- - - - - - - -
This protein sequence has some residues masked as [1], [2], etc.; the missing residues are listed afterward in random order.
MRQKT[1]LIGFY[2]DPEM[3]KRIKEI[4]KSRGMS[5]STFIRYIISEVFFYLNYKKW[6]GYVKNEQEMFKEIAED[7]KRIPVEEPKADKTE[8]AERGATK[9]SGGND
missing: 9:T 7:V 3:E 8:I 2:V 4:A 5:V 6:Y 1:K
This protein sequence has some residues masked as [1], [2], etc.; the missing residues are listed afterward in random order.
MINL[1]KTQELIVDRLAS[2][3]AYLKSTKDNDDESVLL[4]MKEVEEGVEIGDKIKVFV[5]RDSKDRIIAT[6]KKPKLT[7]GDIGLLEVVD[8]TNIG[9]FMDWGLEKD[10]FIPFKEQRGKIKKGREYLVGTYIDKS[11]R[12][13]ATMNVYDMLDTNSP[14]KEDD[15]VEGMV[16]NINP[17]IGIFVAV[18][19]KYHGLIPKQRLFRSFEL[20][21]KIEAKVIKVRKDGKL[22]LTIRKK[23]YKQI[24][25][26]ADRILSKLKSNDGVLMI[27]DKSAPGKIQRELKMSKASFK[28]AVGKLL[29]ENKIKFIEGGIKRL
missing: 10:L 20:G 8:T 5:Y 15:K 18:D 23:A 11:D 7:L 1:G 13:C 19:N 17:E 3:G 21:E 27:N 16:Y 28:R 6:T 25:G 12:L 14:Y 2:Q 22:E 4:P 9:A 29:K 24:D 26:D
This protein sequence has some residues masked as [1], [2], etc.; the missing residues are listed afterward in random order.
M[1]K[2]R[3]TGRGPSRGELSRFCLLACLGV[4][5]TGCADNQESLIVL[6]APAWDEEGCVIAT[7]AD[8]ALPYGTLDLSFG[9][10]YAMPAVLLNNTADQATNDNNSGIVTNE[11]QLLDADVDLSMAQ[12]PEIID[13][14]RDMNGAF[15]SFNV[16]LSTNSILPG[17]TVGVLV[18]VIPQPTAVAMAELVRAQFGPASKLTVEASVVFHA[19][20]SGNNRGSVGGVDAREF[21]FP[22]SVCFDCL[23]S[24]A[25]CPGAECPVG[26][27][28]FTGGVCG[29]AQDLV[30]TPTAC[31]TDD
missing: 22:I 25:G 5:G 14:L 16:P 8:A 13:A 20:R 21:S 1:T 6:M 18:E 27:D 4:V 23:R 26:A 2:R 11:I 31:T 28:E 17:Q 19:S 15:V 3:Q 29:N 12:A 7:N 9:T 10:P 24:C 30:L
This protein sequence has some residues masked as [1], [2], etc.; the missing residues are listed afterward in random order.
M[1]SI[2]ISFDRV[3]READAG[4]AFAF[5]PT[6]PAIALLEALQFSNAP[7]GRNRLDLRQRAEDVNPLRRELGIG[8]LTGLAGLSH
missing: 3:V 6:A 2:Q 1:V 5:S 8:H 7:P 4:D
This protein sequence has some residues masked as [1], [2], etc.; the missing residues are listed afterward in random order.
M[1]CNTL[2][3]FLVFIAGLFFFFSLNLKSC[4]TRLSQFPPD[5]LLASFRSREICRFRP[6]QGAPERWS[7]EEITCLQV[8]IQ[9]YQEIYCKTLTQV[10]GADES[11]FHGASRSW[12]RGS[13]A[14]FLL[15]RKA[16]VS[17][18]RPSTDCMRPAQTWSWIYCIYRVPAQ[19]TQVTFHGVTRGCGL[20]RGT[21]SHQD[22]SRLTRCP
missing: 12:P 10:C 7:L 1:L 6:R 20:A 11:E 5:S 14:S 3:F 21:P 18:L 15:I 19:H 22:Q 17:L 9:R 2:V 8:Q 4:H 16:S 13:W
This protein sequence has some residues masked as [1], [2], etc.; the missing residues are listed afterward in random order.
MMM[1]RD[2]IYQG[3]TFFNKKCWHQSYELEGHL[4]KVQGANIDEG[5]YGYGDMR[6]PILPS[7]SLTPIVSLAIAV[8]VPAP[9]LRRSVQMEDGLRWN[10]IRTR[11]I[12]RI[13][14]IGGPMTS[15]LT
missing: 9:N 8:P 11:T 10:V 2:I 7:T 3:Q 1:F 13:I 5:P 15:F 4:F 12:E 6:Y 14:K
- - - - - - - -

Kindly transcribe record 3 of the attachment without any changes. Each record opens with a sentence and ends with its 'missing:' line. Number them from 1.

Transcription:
This protein sequence has some residues masked as [1], [2], etc.; the missing residues are listed afterward in random order.
M[1]K[2]R[3]TGRGPSRGELSRFCLLACLGV[4][5]TGCADNQESLIVL[6]APAWDEEGCVIAT[7]AD[8]ALPYGTLDLSFG[9][10]YAMPAVLLNNTADQATNDNNSGIVTNE[11]QLLDADVDLSMAQ[12]PEIID[13][14]RDMNGAF[15]SFNV[16]LSTNSILPG[17]TVGVLV[18]VIPQPTAVAMAELVRAQFGPASKLTVEASVVFHA[19][20]SGNNRGSVGGVDAREF[21]FP[22]SVCFDCL[23]S[24]A[25]CPGAECPVG[26][27][28]FTGGVCG[29]AQDLV[30]TPTAC[31]TDD
missing: 22:I 25:G 5:G 14:L 16:P 8:A 13:A 20:R 21:S 1:T 6:M 18:E 27:D 4:V 23:R 26:A 2:R 11:I 31:T 28:E 17:Q 19:S 15:V 3:Q 29:N 12:A 7:N 9:T 10:P 24:C 30:L